Analysis & Reflection Essay of A Boat Beneath A Sunny Sky by Lewis Carrol

When I was given the opportunities to choose a poem for my Honors Language Arts class, my attention was attracted to the bold name of Lewis Carroll that stood below the title link to “A Boat Beneath A Sunny Sky”.

The innuendo regarding the boat in the poem was all attraction to my eye as I have a long history with seafaring vessels, as my father is deeply connected with that industry, as I also grew up from a young age in Bristol, RI by the ocean and in Newburyport, MA one of the largest sea towns in the North Shore of Massachusetts, with a population of just under 20,000 people living in the surrounding area it is one of the three northernmost towns in the state, situated at the mouth of the Merrimack River. My favorite stanza from this poem, the final stanza in the poem, goes as so: Ever drifting down the stream — Lingering in the golden gleam — Life, what is it but a dream? I enjoy this stanza based on the imagery of the forever drifting row boat, tempered with and manipulated by the currents of the stream, small slits of light that peak through the undergrowth of the shore nearby, and the deep question of the final life. An honest and bold question, “Life, what is it but a dream?” When reading these final lines that tie together the conclusion of Carroll’s thoughts, I think of paintings by Winslow Homer, with a castaway in the eye of storm, surrounded by sharks, without hope, resting on his final strength. This painting represents the darker side of life as Carroll states in his fourth stanza of the poem. It depicts the ignorance, the suffering, and the sadness that we as humans are forced to endure as a result of our original sin.

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Still she haunts me, phantomwise, Alice moving under skies Never seen by waking eyes. On the lighter side, returning to Carroll’s final stanza, I was constantly recalling a painting that was done by Claude Oscar Monet in the late 1880s. This painting, titled the “In the Norwegian” depict three young women (Monet’s stepdaughters) fishing from a small rowboat on a small stream in France. The painting shows a lovely background of ivy and flora, along with light stretching along the water like the shadow of a building enveloping and blocking out the light from those passing by it’s mighty stance. The painting in my opinion shares the same values of the final stanza in the poem, which holds an opposing stance on the fourth stanza. It depicts light, happiness, hope, and the ever-blossoming flower that is life.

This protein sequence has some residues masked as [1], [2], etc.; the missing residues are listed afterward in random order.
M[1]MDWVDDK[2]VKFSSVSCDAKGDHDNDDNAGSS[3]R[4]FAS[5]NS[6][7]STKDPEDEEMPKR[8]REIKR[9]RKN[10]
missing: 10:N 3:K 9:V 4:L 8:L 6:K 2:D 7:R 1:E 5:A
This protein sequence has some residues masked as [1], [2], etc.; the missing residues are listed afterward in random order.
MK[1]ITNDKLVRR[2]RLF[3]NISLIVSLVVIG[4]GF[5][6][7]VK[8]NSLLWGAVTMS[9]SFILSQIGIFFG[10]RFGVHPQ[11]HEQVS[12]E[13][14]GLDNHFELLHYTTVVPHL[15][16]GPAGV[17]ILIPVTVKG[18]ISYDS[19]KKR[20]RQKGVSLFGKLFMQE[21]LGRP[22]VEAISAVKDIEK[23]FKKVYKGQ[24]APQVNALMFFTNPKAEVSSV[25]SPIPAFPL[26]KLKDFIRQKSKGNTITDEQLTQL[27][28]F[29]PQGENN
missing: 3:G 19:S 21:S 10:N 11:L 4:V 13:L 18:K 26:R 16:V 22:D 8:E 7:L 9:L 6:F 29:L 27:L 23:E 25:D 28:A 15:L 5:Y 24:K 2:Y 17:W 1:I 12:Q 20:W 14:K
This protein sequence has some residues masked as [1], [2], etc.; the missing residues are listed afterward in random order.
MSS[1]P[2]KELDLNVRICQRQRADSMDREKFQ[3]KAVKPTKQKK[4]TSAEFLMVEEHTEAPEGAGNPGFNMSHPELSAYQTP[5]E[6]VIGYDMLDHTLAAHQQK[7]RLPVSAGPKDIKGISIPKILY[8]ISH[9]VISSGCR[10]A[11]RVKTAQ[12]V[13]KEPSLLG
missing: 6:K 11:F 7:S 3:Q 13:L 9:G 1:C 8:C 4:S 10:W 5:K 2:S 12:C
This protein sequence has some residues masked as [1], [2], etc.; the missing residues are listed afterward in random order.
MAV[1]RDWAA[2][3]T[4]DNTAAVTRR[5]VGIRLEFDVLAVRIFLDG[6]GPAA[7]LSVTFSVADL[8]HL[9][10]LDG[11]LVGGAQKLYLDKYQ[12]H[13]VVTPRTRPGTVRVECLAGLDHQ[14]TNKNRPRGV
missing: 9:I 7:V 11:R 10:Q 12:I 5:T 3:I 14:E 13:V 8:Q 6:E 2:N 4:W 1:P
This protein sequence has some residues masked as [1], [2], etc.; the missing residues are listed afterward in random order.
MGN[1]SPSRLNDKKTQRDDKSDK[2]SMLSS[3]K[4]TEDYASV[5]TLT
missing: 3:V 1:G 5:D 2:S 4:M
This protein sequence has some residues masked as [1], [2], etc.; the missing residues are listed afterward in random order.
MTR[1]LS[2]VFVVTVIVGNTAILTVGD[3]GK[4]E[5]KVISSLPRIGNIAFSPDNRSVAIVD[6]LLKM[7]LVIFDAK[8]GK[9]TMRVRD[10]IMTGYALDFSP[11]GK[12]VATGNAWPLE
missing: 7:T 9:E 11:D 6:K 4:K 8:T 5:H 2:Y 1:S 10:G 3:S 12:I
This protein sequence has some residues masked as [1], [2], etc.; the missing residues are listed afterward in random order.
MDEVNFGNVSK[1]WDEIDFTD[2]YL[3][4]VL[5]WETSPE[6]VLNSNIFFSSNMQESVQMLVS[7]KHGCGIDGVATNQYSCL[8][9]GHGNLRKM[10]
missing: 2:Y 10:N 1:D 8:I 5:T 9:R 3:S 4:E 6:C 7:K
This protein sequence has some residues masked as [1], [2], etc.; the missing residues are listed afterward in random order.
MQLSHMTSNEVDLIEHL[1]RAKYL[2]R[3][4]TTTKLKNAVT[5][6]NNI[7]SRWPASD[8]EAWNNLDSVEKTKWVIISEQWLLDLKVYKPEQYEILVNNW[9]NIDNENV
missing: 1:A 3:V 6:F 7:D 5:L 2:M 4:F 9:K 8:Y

I personally believe that poem is structured to represent the stages of life, and the tone of each stage by the author is an extension of his emotion towards each stage. As the poem begins, the story opens up like birth. Carroll uses shimmering terms such as light, sky, and stream, which are all surrounded around this joyous vessel of life guided by the paddling of its oars towards what there is to see on the journey down the stream that is life. As the vessel continues to move down the stream, it is fraught with other individuals who wish to hear from the rower of this vessel. As it continues furthermore, it realizes how far it has gone down the stream, how little is left, and wonders how those people in the vessel will think of the rower when they are docked at their destination and those people must go out. Would they be thankful for the boat’s journey? Would they sit the there, on a perpendicular, wooden plank for a while waiting to rig the line up to the dock? Maybe they would speak of the journey later.

Regardless of this, the vessel cherishes every second with these people that are in their lives and wishes to share their knowledge with the people who are in their presence, build a relationship with them in the meantime, and make them feel comfortable on every twist and turn, so that when they dock along that wharf, those people who accompanied them on their journey were thankful to have a dependent, loyal, loving vessel that was there to guide them down the stream. True companionship is something that can only be shared between two living creatures in a lifetime. Ias anyone would hope to find a “soul” companion in my lifetime. That missing puzzle piece, that when we are united through acquaintance, we build the adhesive that bonds our edges together and form one unity of flesh, devotion, soul, and love. That’s what this companionship means to me, of which I hope to obtain with another. So Charles Dodgson, or Lewis Carroll if you must, wrote this poem of an experience he ad that inspired his life masterpiece, but he wrote in a deeper form that meant otherwise, Love.